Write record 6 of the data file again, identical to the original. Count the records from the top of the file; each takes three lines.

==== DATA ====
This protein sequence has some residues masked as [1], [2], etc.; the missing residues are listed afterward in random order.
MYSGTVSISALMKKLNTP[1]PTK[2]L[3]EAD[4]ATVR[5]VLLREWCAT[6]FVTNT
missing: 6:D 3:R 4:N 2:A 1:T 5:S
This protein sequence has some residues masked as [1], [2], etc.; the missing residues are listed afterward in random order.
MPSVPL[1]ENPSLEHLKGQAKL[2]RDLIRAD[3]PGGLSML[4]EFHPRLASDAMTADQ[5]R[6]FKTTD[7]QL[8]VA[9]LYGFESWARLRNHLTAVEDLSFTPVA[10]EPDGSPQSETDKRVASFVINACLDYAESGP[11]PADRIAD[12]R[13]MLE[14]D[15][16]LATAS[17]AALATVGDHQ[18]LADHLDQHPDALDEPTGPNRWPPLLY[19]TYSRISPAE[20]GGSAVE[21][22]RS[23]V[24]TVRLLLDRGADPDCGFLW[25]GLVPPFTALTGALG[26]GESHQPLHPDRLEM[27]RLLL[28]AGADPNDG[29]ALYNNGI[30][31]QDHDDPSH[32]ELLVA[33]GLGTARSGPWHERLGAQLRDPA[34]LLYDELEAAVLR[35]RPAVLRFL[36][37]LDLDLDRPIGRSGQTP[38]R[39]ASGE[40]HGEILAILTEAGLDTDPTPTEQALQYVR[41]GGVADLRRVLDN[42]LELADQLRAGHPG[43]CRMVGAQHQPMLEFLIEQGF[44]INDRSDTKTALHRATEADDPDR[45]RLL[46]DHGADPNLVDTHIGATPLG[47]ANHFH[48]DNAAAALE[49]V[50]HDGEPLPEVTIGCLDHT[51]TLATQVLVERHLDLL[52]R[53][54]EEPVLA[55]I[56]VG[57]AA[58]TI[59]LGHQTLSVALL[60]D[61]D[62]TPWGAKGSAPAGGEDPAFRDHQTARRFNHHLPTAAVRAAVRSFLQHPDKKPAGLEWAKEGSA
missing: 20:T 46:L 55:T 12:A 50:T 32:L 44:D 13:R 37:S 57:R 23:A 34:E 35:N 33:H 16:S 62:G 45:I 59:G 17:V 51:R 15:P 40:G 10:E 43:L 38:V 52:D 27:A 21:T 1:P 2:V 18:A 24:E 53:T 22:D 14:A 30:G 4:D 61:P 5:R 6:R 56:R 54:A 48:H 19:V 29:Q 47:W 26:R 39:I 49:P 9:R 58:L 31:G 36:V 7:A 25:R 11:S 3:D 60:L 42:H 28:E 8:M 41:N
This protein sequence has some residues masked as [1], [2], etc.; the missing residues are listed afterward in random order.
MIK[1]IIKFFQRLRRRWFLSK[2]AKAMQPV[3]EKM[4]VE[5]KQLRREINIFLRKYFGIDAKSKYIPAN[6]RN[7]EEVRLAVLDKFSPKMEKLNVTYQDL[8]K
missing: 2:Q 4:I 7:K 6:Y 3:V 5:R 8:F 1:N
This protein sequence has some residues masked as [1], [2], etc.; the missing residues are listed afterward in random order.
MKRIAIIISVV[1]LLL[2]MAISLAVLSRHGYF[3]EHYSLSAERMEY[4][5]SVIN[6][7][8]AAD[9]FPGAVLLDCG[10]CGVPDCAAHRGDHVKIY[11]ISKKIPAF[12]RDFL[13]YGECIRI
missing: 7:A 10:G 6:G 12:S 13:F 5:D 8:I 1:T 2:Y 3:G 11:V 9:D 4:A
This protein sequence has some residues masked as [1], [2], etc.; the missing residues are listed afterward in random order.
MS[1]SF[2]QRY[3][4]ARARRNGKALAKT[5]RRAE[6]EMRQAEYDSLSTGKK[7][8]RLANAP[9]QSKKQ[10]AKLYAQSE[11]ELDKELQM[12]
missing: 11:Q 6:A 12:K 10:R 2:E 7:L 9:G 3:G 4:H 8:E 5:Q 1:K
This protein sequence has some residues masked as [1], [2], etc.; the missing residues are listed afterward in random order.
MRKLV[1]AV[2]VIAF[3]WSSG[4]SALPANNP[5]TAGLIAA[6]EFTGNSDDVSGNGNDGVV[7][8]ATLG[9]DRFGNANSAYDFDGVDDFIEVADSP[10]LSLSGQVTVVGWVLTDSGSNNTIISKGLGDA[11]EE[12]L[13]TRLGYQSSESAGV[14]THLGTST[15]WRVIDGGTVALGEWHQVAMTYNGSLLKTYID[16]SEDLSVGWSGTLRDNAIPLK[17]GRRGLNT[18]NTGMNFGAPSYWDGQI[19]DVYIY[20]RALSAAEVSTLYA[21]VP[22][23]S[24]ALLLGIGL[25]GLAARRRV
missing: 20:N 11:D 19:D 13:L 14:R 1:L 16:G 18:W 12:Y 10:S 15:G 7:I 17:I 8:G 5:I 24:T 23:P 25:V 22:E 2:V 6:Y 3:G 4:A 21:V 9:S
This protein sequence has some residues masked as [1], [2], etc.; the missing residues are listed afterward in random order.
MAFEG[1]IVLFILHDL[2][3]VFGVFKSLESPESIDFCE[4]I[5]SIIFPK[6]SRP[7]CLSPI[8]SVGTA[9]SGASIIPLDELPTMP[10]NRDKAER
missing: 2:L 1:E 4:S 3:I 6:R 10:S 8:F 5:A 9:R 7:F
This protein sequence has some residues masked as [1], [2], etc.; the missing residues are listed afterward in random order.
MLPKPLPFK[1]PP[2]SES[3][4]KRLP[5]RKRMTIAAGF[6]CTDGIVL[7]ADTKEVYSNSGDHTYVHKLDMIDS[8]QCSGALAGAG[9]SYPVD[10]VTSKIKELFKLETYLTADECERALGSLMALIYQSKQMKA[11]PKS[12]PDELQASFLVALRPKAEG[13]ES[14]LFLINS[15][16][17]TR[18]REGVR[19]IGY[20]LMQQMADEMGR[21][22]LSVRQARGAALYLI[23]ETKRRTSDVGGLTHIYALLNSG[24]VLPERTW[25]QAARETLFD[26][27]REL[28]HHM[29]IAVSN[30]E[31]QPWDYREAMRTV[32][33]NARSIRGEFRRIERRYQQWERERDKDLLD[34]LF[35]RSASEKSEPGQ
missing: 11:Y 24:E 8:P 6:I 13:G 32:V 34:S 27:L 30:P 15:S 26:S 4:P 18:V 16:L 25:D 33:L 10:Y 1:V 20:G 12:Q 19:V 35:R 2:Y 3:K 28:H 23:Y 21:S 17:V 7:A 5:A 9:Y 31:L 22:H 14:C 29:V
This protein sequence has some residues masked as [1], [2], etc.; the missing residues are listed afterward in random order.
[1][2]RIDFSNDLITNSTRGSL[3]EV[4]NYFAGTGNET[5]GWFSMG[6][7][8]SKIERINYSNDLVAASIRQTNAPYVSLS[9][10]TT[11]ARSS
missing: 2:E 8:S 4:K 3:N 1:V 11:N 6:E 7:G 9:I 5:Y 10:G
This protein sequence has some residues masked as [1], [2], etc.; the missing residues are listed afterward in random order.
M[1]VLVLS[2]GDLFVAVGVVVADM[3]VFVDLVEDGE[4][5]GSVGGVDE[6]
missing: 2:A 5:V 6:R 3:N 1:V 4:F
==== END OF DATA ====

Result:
This protein sequence has some residues masked as [1], [2], etc.; the missing residues are listed afterward in random order.
MRKLV[1]AV[2]VIAF[3]WSSG[4]SALPANNP[5]TAGLIAA[6]EFTGNSDDVSGNGNDGVV[7][8]ATLG[9]DRFGNANSAYDFDGVDDFIEVADSP[10]LSLSGQVTVVGWVLTDSGSNNTIISKGLGDA[11]EE[12]L[13]TRLGYQSSESAGV[14]THLGTST[15]WRVIDGGTVALGEWHQVAMTYNGSLLKTYID[16]SEDLSVGWSGTLRDNAIPLK[17]GRRGLNT[18]NTGMNFGAPSYWDGQI[19]DVYIY[20]RALSAAEVSTLYA[21]VP[22][23]S[24]ALLLGIGL[25]GLAARRRV
missing: 20:N 11:D 19:D 13:L 14:R 1:L 16:G 18:W 12:Y 10:S 15:G 7:I 17:I 8:G 5:I 24:T 23:P 25:V 22:E 2:V 6:Y 3:G 4:A 21:V 9:S